Corps alumnus Col. Christopher Ireland named Boston College game Hokie Hero
November 3, 2014
Virginia Tech Corps of Cadets alumnus Col. Christopher Ireland, U.S. Air Force who earned a degree in political science from the College of Liberal Arts and Human Sciences in 1991 was named the Hokie Hero for the football game versus Boston College on Saturday.
The Virginia Tech Corps of Cadets Hokie Hero program started in 2006 by IMG College, honors Virginia Tech Corps of Cadets alumni who are currently deployed. Recipients of this honor are highlighted by Bill Roth and Mike Burnop during the radio broadcast of Virginia Tech football games, on the Corps of Cadets website and in the Corps Review magazine.
Ireland is currently deployed for one year as the Commander of the 1st Expeditionary Special Operations Wing and the Combined Joint Special Operations Air Component Afghanistan, providing airpower to special operations forces across Afghanistan.
Over his 22-year career, Ireland has flown multiple variants of the C-130 aircraft, mostly supporting special operations forces around the world.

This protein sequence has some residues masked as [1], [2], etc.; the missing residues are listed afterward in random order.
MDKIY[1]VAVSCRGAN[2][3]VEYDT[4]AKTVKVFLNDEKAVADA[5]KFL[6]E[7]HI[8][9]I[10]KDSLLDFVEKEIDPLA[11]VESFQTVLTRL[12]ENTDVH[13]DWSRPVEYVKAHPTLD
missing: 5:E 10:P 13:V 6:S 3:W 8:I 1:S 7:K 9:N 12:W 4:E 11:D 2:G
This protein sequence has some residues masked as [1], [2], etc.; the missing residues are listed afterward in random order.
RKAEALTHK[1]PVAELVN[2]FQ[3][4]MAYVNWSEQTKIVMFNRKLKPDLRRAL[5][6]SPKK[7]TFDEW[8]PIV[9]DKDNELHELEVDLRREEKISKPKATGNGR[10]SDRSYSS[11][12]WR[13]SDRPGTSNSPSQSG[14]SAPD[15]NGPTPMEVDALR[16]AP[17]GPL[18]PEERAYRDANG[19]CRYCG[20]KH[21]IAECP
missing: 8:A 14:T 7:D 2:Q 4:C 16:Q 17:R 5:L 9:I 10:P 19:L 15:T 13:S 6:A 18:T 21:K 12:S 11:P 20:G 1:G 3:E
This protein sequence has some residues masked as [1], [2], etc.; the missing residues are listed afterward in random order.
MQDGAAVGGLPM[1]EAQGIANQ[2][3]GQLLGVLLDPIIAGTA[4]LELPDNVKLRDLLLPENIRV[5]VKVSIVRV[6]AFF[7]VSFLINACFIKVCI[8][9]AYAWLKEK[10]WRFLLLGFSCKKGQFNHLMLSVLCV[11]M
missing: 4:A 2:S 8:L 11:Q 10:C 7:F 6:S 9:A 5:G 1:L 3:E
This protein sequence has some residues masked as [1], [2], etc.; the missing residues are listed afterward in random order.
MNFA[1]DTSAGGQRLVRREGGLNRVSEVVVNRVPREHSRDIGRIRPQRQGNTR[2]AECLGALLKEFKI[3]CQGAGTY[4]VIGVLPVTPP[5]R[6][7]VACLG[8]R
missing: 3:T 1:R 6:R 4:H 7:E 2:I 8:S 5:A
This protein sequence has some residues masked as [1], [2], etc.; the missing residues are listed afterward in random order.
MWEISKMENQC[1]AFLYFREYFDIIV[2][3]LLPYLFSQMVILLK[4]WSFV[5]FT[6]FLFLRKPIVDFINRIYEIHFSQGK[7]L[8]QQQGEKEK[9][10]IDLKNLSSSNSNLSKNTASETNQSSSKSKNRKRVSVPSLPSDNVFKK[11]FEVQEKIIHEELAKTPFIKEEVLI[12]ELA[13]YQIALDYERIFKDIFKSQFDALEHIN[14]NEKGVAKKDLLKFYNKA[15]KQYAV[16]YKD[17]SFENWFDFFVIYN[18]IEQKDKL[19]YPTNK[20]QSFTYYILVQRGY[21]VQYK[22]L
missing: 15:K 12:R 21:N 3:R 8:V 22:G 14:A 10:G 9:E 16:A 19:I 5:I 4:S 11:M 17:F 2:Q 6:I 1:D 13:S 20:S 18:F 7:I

Ireland is from Wayne, Maine, and is a member of the Virginia Tech Corps of Cadets Class of 1991. He served as the Golf Company Commander his senior year after three years in Echo Company.
He cites his experience in the Corps of Cadets as the critical foundation of his professional success, and more importantly, the opportunity to meet his wife of 22 years, Vickie Karolchyk Ireland, a fellow cadet from the Class of 1991 who was a member of the Highty-Tighties and who also earned her degree in political science. He sends his love to his wife, his daughters Meghan and Hannah, his friends and family, and to his fellow E-91 buds.
“I want to thank the university and IMG College for making time to recognize Hokies serving their nation in uniform, and in harms way. Most importantly, I ask that you all take time to thank the families of all deployed service members. They are the true heroes--without their love and support, our service would be twice as difficult,” Ireland shared.